I am a psychology student at the University of North Texas, and I am currently conducting a research thesis on Learned Helplessness in Type 1 Diabetes. It involves a short (5-10 minute) online questionnaire. If you are in the U.S., at least 18 years old, and have Type 1 Diabetes, please follow the link below if you are interested in participating. Thank you!
UPDATE: Data collection has concluded. Thank you to everyone who participated, I truly deeply appreciate it! Also, much thanks you TuDiabetes.org for giving me the opportunity to recruit here, and for all the support they offer us.
What standards of research were used to approve this?
I did the survey!
I hope you don't mind my asking, but wouldn't telling the respondants that the survey is about "Learned Helplessness" lead to a bias in who responds. I don't consider myself helpless, I consider myself powerful. I would be disinclined to respond.
I'm just sayin.
If I didn't say what the study was over, it would be considered "deception by omission" which is avoided in research like this because for some reason it makes things drastically more complicated. I'm just following rules.
"I'm just following rules" is a phrase that has covered a multitude of sins throughout history. But seriously, there have been many studies of many types that don't say what they are seeking to discover, or even say or imply it is something other than what it is. Sometimes that is needed to get valid results. I agree you are going to get a skewed sample and that most of us on TuD are proud of our proactive stances regarding diabetes. By using the DOC population, you are right off the bat getting a skewed sample. We may represent a cross-section of the diabetic population in terms of age, geography, class, profession, etc. But not in terms of degree of involvement in our own treatment which directly impacts your stated research subject.
Unfortunately, I don't have the kind of resources to minimize all the possible measurement error. That would require a much lengthier time frame and a bunch of grant money, which would then be the sort of project appropriate for a doctoral thesis, not an undergraduate one. I understand the limitations of my project, but it's not like it's useless because it has them. No project is perfect, but we can still learn SOMETHING from them, even if it is nothing more than a reason to do more/less research on the subject.
My original comment was based on the negativity of the survey and the supposition that we T1s feel helpless, which I don't. I agree with Zoe that you will get a skewed sample on this board from anyone who decides to participate in the survey. If you really read the posts here, again Zoe is correct. We generally have wonderful, productive lives. When we do get frustrated, this group comes to this community to ask for ideas, and usually finds a solution. We support and sustain each other.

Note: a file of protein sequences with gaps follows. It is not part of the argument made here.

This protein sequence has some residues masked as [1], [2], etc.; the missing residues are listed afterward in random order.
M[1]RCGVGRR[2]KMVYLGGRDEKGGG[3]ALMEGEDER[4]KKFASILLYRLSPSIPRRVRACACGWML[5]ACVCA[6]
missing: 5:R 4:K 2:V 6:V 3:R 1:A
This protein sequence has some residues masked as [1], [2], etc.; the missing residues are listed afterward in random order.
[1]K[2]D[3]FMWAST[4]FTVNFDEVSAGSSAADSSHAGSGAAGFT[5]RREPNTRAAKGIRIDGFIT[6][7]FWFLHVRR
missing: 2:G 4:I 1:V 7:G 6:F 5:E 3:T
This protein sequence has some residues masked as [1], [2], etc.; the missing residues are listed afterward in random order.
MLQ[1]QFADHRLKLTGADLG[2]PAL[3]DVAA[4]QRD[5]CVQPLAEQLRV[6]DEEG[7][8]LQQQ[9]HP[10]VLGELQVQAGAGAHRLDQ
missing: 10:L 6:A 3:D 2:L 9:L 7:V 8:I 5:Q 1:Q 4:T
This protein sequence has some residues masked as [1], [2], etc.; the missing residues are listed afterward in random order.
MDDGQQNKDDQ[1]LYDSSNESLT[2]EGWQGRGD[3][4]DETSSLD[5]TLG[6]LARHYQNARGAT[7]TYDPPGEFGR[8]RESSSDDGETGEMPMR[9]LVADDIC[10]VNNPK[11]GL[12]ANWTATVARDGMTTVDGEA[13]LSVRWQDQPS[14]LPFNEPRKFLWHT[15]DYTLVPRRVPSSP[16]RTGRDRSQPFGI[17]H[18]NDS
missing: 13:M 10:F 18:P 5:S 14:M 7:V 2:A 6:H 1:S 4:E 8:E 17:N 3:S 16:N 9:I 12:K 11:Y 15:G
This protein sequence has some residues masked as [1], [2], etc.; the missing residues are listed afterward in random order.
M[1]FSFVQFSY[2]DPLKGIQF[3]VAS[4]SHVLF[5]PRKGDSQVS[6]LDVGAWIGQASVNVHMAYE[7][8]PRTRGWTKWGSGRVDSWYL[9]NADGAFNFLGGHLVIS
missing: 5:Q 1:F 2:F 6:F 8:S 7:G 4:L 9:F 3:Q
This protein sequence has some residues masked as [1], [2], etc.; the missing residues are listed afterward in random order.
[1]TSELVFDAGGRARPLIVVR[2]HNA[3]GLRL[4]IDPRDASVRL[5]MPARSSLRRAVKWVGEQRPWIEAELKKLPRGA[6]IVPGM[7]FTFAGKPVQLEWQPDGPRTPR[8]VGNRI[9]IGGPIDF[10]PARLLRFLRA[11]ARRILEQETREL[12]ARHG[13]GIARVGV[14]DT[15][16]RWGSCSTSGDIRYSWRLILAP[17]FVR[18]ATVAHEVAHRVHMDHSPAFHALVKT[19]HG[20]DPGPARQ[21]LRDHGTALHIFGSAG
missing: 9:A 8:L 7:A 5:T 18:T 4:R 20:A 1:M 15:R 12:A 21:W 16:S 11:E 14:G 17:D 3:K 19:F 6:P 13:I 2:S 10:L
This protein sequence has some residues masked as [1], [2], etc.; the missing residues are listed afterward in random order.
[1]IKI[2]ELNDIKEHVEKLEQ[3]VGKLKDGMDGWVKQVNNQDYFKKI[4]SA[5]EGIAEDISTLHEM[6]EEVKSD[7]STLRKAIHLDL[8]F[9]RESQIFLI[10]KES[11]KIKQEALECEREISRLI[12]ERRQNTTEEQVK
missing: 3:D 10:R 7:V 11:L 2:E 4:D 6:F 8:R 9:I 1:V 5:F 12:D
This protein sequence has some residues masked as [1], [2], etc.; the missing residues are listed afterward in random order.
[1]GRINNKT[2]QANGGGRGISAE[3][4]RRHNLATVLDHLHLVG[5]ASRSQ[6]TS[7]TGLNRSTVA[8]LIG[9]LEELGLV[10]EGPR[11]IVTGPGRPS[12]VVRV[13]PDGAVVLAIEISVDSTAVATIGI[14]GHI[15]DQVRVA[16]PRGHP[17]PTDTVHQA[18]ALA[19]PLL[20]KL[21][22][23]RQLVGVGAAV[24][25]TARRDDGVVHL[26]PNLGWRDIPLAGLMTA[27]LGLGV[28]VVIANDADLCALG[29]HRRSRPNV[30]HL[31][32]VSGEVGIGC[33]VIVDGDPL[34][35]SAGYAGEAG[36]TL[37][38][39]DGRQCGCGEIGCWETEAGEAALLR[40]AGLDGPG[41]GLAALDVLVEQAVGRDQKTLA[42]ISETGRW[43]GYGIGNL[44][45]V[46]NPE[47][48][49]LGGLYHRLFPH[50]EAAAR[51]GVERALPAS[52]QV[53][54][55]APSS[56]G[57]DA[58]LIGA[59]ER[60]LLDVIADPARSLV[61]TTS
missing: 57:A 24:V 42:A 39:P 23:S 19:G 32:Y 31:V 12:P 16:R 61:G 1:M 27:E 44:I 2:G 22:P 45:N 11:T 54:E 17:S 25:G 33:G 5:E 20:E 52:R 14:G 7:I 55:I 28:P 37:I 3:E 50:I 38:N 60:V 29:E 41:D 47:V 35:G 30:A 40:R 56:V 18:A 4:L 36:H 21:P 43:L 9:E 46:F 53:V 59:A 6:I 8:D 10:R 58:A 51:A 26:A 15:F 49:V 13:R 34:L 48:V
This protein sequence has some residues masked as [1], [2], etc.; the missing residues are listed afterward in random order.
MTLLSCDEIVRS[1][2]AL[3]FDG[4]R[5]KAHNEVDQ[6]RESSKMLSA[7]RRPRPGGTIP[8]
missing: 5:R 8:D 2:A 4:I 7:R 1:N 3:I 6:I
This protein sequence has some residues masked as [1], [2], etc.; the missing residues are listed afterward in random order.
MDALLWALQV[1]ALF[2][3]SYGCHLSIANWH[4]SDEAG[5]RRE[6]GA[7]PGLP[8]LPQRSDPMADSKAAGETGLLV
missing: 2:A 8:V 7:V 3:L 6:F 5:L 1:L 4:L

I went back after ARs comment and tried to take the survey, but got half way through and again gave up. The negativity is too much for me. None of the statements fit me; I strongly disagree with each one.
That is good honest data, though. There is no supposition that we T1's feel helpless. That's what the question is asking - whether or not there is a relationship, and if there is not, that is what I need to show with the results, you know?
You are yourself a Type 1, Richelle? Why, then would you choose such a negative topic? You could have done your project on so many more positive topics like "Are participants in the DOC more proactive in their own care?" or "How are Diabetics portrayed in the media?" or "What differences are there in the management of Type 1's diagnosed as children versus those diagnosed later in life?" Or even, "Is there a correlation between numbers of carbs eaten and a1c?"
Because my degree is in Psychology, I had to test a psychological construct. The literature that exists (which I have to build off of, I can't just ask a question that I am personally curious about, unfortunately...) is on negative psychological effects, probably because psych research is more involved in trying to fix things. Researchers always stress "what are the implications?" and so I think that has created an environment where negative constructs get more attention. I'm not saying it's right at all, but it's what I have to work with. Whatever the data ends up saying, at least something is learned, or at least I gained some experience conducting research (this is my first project, so it is a learning experience).
No, it is skewed data based on your bias, especially if you are a T1, which your comment suugests, makes it even more biased. Sorry. In my degree quest, I have done too much research with one skewed idea. I always lose in the research, ...and the grade.